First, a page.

Even before the current crisis, Poland, which joined NATO in 1999, had long been at odds with Russia. After occupying Poland for 123 years before World War I, Russia invaded Poland again in World War II and installed a puppet communist regime after the war that lasted until 1989. Since then the two countries fell out due to Warsaw’s opposition to Putin’s regional position. and its support for Ukraine’s moves to embrace the West since 2014. “Poland is hindering Russia because we have a long history of closeness and we don’t shy away from explaining Russia to the West,” said Radoslaw Sikorski, who served as Poland’s foreign minister. and defense minister in previous governments and is now a member of the European Parliament.

Now, Poles are increasingly wary of the imminent threats on their doorstep in the context of the Russian-Ukrainian crisis. Beyond the potential for waves of disinformation, cyberattacks and other types of hybrid warfare that Poland has faced since Belarus last year, Russian forces stationed 200 km from Warsaw in Belarus have also shaken Poland. . These forces are primarily intended to threaten Ukraine, but Polish Foreign Minister Zbigniew Rau called their presence a “great concern”.

Although any Russian attack on Ukraine would have a huge impact on Poland and the region, “the direct threat against Poland will come from the territory of Belarus, not from the territory of Ukraine”, said Marek Swierczynski, the chief from the security office at the Polish research institute Polityka Insight.

Given the threats posed by a militant, Kremlin-dependent Belarus and Poland’s aversion to a major conflict erupting across Ukraine, it seems inevitable that Poland will be forced to become even more of a strategic player in the region. And this is a role that Warsaw clearly wants to take on.

“Poland, from the very beginning of this tension that Russia evokes, has tried to play very actively on the international scene,” said Michal Potocki, a journalist at the Polish magazine. Dziennik Gazeta Prawna and lecturer at the University of Warsaw. “The strengthening of democracy in Ukraine and the strengthening of political pluralism in Ukraine also serve to reinforce the pro-Western orientation of [Ukraine].”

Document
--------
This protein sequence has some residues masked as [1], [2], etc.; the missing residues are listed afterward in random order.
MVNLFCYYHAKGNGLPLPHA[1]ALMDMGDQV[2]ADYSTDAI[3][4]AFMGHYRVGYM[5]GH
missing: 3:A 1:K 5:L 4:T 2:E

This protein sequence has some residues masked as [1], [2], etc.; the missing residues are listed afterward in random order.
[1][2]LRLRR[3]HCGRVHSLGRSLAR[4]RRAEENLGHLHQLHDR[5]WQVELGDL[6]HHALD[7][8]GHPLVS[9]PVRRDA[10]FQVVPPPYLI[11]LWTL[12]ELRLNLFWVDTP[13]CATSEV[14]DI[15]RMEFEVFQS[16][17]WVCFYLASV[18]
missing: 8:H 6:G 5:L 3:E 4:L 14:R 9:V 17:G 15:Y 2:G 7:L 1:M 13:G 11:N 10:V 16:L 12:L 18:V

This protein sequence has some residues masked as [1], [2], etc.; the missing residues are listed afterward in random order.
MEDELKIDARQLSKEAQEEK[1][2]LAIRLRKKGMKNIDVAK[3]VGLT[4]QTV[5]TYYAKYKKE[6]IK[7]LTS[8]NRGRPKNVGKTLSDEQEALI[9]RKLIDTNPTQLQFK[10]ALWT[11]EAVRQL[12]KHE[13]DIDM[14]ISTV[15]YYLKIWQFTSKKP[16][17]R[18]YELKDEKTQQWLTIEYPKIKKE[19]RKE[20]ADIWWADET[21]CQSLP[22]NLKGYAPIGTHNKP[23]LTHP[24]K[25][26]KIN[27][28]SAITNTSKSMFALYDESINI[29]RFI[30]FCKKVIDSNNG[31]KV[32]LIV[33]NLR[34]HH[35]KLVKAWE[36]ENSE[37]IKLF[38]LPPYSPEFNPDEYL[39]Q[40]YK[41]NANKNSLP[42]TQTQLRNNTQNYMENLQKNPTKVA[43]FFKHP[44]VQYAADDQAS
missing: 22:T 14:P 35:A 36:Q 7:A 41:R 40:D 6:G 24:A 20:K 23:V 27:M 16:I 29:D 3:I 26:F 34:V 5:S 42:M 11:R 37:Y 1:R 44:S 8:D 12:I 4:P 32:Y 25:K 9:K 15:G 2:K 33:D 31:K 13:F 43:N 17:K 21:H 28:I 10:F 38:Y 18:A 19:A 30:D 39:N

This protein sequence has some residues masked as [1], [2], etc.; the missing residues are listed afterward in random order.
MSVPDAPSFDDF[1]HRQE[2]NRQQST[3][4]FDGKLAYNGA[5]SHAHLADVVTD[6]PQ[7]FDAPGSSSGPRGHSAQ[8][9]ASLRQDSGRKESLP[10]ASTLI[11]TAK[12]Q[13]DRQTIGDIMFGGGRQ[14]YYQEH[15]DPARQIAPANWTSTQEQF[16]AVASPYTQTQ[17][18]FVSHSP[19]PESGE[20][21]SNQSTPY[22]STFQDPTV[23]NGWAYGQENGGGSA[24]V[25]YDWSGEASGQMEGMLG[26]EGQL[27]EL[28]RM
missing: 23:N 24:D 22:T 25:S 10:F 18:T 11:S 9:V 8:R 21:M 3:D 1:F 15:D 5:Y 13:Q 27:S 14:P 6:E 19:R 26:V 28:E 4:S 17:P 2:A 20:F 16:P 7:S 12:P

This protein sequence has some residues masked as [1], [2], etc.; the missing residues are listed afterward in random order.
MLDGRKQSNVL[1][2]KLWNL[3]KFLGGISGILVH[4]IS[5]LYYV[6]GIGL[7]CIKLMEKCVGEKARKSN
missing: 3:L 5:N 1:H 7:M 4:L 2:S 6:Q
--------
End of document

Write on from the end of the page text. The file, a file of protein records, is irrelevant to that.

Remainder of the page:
Creating a prosperous Ukraine without Russian interventionism is not limited to the security of Warsaw. It is also vital for safeguarding economic and social ties between the two countries. Poland is Ukraine’s second largest trading partner behind China, and as the largest immigrant group in Poland today, Ukrainian residents and workers have become an integral part of the Polish economy.

And it’s not just Polish policymakers who care about protecting their southeastern neighbor. According to a pan-European poll conducted last month by the European Council on Foreign Relations, 65% of Poles said their country should stand up for Ukraine if attacked by Russia, a much higher percentage than in any other country surveyed. The fact that Poland’s ruling Law and Justice party portrays itself as the sole defender of Europe against Russian and Belarusian incursions may have contributed to such attitudes.


“Paradoxically, this conflict could be an opportunity for Poland,” said Tomasz Grzywaczewski, Polish journalist and expert at the Warsaw Institute.

In addition to bringing Poland closer to its regional allies, Rau visited Moscow last week in his capacity as this year’s chairman of the Organization for Security and Cooperation in Europe in hopes of reducing regional tensions. And Poland’s new alliance with Ukraine and the UK suggests that Warsaw is keen to expand its role as a regional node of security cooperation between Western Europe and Ukraine.

However, this role has so far only developed outside the EU institutions. Even as the current crisis has progressed, Poland’s longstanding battles with the EU have persisted and a European court last week overturned a Polish legal challenge linked to rule of law issues. According to Sikorski, such disagreements have weakened Poland’s efforts to build alliances within Europe.

Yet amid the crisis, Poland has taken a step back from the internal wrangling that divides the EU. For example, Polish President Andrzej Duda introduced legislation scrapping controversial judicial reforms, saying “we don’t need this fight”. “The top priority is the security of the continent, the security of the wider western world, the security of Ukraine, the security of Poland,” Potocki said.

Even if Putin decides to stop before an open war with Ukraine, the political moment in which Poland finds itself is not one that will soon pass. The increase in Warsaw’s military budget, which the government has pledged to do as it plans to more than double the size of its troops, will allow Poland to become more self-sufficient in its own security in the years to come. , as have continued efforts to smooth over the squabbles that have marred its relationship with the EU.

Poland knows it must prepare for a future in which it will have to play a leading role in keeping Putin’s Russia at bay. After all, this crisis will certainly not be the last in the region.